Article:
Cancer, that malignant force that maims and kills as it rampages through bodies and lives, may have met its match in the person of James Wells ’79 PhD. Wells speaks quietly but with urgency. You have to lean in to not miss anything.
Wells is explaining that cancer’s derangement of our lives actually begins at the surface of individual cells. The complex chemical ecology of the cell membrane surface deserves its own term of art, so Wells dubs it the “surfaceome.” “The cell membrane is the eyes, ears, nose, and mouth of a cell,” he says.
Cancer cells, in order to avoid detection by the … » More …
What do the ABC’s have in common with a treble clef? How about a children’s theater production and creative problem-solving? These questions are not riddles, says Becky Cain-Kellogg ’91, owner of the Puyallup Children’s Theater and Music Academy.
Cain-Kellogg opened the theater in Puyallup seven years ago, although she has taught music and theater for nearly 30 years. During that time, Cain-Kellogg also worked as an arts integration specialist, combining music and the arts with subjects such as math and history in schools.
Research says that children who are involved with music and theater early on gain lifelong skills—in part because there are so … » More …
It may be dangerous to anthropomorphize, but the pleasure on Tag’s face is pretty hard to miss as he follows his master, Stacy Slade ’00, around the ring at the prestigious Westminster Dog Show. And the glow emanating from Slade is clear, too, as she leads her handsome and graceful Bernese mountain dog to a Best of Breed win in February this year.
“I’ve been showing dogs since I was 10 years old,” Slade says a few days after she and—to use his full name—Villairns Tag You’re It got back from the show in Manhattan. “I was in Snohomish County 4-H. That’s one … » More …
John Yeager wants to know what happens to materials all the way down to the nanoscale, even when they detonate. His curiosity led to three WSU materials science degrees, and a recent award.
Yeager ’06, ’08 MS, ’11 PhD, now works for the Los Alamos National Laboratory’s High Explosives Science and Technology group in New Mexico. He received the Presidential Early Career Award for Scientists and Engineers in January.
Established in 1996, the Presidential Early Career Award is the highest honor bestowed by the U.S. government on outstanding scientists and engineers in the early stages of their independent research careers. Yeager is among … » More …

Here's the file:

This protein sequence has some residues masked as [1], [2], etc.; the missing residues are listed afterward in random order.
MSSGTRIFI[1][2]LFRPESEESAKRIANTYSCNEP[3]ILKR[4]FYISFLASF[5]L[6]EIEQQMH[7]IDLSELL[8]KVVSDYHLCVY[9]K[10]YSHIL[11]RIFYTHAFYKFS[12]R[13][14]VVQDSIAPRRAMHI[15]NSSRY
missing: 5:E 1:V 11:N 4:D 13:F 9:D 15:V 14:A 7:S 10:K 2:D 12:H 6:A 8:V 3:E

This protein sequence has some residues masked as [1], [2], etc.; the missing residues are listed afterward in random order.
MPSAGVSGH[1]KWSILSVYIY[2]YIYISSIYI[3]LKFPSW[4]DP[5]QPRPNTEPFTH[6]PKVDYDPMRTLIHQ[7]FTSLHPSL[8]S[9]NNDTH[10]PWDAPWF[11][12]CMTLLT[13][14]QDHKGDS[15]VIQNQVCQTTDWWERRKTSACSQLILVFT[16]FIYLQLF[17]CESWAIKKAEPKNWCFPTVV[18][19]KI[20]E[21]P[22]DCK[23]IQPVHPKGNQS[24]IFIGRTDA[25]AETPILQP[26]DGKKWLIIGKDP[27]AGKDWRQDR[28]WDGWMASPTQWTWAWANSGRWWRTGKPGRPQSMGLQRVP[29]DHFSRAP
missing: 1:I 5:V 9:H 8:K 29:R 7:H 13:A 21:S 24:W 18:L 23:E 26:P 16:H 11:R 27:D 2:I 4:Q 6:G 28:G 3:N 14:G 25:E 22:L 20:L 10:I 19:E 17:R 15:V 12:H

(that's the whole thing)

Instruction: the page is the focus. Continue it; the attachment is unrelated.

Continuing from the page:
One of the most memorable moments of Matthew Taylor’s life so far would look to most people like just a jumble of numbers, brackets, and punctuation strung together with random words on a computer screen.
IF ((dist(K1,T1)<=4) AND (Min(dist(K3,T1), dist(K3,T2))>=12.8) AND (ang(K3,K1,T1)>=36)) THEN Pass to K3
And so on. Line after line of computer code flowing like a digital river of expanding possibilities.
Although sophisticated and wonderfully complex, it wasn’t so much the code itself that made this such a pivotal moment.
It was what came next.
Taylor, a graduate student in Texas at the time, … » More …
Bob Smawley, “Mr. WSU,” embodied what it meant to be a Cougar for generations of Washington State University students, staff, and alumni, through his selfless service to the University, his caring nature, and his deep knowledge of WSU history, all delivered with a dry sense of humor and true compassion.
For over six decades, Smawley worked under six WSU presidents in several departments, volunteered and led in the Alumni Association, taught many the history of WSU through engaging slideshows, and mentored thousands of students.
“He was the heart of WSU,” says Malia Martine Karlinsky ’92. “Bob had a magical way of making you feel … » More …
It’s Friday night in the middle of summer, and Darren Wright and Janine Klingele have harvested everything they’ll take to the farmers market early Saturday morning—except peas. These they save for last—but not many peas are actually going to make it to market. The pair of farmers are standing in the light of the full moon eating the irresistible fresh sugar snap peas as fast as they can pick them.
“Peas are best just eating them fresh!” says Klingele. “A quick stir fry is great but they are so sweet fresh.”
Longtime farmer Wright and former Master Gardener Klingele grow about 20 different row … » More …
These are the basic building blocks of written communication. It’s what you need to make a complete sentence like the one you’re reading now.
Structured. Logical. Direct.
This also is why parts of my chosen career are ripe for takeover by robots.
For millions of Americans, the defining realization of how fast artificial intelligence is evolving came in 2011 when Watson — IBM’s now-celebrated language processing computer — won the popular TV quiz show Jeopardy by beating two of the game’s top champions.
I watched with fascination as well. But, for me, the point was driven home even harder a few years … » More …
The allure of winemaking has attracted a menagerie of professionals to the business. Washington State University’s Viticulture and Enology Program has lured aerospace engineers, Army medics, apparel designers, scientists, and many others to the field. Here, we bring you a few of the stories of those who have changed careers by hanging a left at wine.
After years of dissecting rat brains, Berenice Burdet had had enough.
The Argentinian neuroscientist was untangling stress’s web of physiological effects on the hippocampus. The stress we feel in a crammed subway train, Burdet says, affects our behavior by dampening affect. We become depressed, and activity levels decline. … » More …